Sunday, August 07, 2011

Psalm 49

1 Hear this, all ye people; give ear, all ye inhabitants of the world:
2 Both low and high, rich and poor, together.
3 My mouth shall speak of wisdom; and the meditation of my heart shall be of understanding.
4 I will incline mine ear to a parable: I will open my dark saying upon the harp.
5 Wherefore should I fear in the days of evil, when the iniquity of my heels shall compass me about?
6 They that trust in their wealth, and boast themselves in the multitude of their riches;
7 None of them can by any means redeem his brother, nor give to God a ransom for him:
8 (For the redemption of their soul is precious, and it ceaseth for ever:)
9 That he should still live for ever, and not see corruption.
10 For he seeth that wise men die, likewise the fool and the brutish person perish, and leave their wealth to others.
11 Their inward thought is, that their houses shall continue for ever, and their dwelling places to all generations; they call their lands after their own names.
12 Nevertheless man being in honour abideth not: he is like the beasts that perish.
13 This their way is their folly: yet their posterity approve their sayings. Selah.
14 Like sheep they are laid in the grave; death shall feed on them; and the upright shall have dominion over them in the morning; and their beauty shall consume in the grave from their dwelling.
15 But God will redeem my soul from the power of the grave: for he shall receive me. Selah.
16 Be not thou afraid when one is made rich, when the glory of his house is increased;
17 For when he dieth he shall carry nothing away: his glory shall not descend after him.
18 Though while he lived he blessed his soul: and men will praise thee, when thou doest well to thyself.
19 He shall go to the generation of his fathers; they shall never see light.
20 Man that is in honour, and understandeth not, is like the beasts that perish

Key Verse:
20 Man that is in honour, and understandeth not, is like the beasts that perish

Key Observation:

Eat drink and be merry, but in all things know you are accountable to God.

Memory Verse:
15 But God will redeem my soul from the power of the grave: for he shall receive me. Selah.


There are a couple of psalms that deal with the same subject. The theme of this psalm is the prosperity of the wicked. “Man that is in honor, and understandeth not, is like the beasts that perish.” Psalm 37 and Psalm 73 deal with similar themes. Matthew Henry points out that this psalm is a sermon, and is unlike some of the other “praise” psalms.
I have compared key verses with the three psalms below:
Psalm 37
9 For the evildoers shall be cut off,
but those who wait for the Lord shall inherit the land.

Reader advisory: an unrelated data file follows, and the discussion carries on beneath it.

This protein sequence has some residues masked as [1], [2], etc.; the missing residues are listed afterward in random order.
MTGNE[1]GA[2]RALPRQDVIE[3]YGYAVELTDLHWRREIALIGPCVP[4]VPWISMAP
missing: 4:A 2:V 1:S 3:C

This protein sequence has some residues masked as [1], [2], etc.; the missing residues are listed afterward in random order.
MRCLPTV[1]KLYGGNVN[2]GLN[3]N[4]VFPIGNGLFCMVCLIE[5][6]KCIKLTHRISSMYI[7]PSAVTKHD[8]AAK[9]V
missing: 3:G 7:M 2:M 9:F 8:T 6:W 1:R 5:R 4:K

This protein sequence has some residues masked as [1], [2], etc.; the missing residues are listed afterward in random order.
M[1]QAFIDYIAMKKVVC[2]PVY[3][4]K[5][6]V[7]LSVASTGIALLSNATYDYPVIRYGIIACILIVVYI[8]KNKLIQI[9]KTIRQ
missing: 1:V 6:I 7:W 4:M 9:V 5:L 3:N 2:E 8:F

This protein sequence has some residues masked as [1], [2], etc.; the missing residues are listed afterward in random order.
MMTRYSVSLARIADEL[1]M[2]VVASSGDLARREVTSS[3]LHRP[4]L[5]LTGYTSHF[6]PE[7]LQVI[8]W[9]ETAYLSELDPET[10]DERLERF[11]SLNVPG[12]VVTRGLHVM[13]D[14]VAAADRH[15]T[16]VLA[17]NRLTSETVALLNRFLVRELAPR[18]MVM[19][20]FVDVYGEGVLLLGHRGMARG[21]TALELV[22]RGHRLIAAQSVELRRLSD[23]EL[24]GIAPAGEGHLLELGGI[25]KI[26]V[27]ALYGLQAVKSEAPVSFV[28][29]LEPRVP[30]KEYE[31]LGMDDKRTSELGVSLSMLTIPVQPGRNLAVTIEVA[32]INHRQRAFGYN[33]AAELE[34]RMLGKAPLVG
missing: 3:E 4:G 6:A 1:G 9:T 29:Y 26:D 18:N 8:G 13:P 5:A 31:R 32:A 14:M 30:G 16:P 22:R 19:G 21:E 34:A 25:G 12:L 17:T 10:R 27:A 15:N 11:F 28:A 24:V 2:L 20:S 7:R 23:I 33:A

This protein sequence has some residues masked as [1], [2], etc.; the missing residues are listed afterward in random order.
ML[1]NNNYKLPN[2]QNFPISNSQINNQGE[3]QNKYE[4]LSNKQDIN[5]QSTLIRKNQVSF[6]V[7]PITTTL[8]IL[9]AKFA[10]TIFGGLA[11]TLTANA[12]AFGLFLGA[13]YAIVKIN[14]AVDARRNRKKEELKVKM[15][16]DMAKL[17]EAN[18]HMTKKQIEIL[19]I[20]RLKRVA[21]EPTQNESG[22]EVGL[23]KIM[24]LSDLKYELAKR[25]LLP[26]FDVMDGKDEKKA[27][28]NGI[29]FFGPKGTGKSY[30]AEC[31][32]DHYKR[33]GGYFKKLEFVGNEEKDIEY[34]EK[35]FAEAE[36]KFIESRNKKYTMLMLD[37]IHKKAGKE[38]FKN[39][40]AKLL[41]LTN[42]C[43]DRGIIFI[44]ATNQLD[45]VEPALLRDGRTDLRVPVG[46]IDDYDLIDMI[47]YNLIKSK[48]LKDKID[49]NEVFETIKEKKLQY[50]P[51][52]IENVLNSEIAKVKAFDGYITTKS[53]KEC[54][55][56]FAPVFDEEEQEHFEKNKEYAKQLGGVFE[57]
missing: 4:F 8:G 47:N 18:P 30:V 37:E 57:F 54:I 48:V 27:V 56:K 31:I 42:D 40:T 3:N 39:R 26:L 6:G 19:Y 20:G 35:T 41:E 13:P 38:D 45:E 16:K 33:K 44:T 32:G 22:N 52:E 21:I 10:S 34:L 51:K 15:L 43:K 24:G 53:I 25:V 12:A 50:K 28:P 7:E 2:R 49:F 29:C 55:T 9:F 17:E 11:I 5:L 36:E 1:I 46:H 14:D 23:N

10 In just a little while, the wicked will be no more;
though you look carefully at his place, he will not be there.

Psalm 49
16 Be not afraid when a man becomes rich,
when the glory of his house increases.
17 For when he dies he will carry nothing away;
his glory will not go down after him.

Psalm 73
18 Truly you set them in slippery places;
you make them fall to ruin.
19 How they are destroyed in a moment,
swept away utterly by terrors

How alike these three psalms are! They all deal with wickedness, and each of them tell the end of wickedness. Remember theodicy- the problem that theologians argue about—the problem of a divine God of justice and apparent evil in the world? Theodicy is totally completely and forever solved when we consider the end of all things.

“But God will redeem my soul from the power of the grave: for he shall receive me.” Here in the Old Testament, long before the doctrine is specifically taught, the psalmest looks at God and by faith knows God has even the power over the grave. How I love the old hymns- they were written by men of faith and have been tested by time to be of sound doctrine. My wife calls today’s songs 7/11 songs—meaning seven words repeated 11 times. Most will not endure the test of time and sound doctrine. But there is one old hymn which we sang in church this morning, I would like to quote to end this devotion. The psalmest by faith looked forward to the Christ who was to come; he knew him not, but by faith expected God to provide. And provide He did!
Jesus paid it all
All to Him I owe
Sin had left a crimson stain
He washed them
White as snow

I have heard it said that we should not talk of the blood of Christ because we might offend non- Christians with our blood and gore. The cross was blood and gore. It was the necessary price for our redemption—the cost God was willing to pay to restore fellowship with his lost creatures. Take the blood of Christ away and you may as well take our Savior away too. “Without the shedding of blood, there is no remission of sins.”

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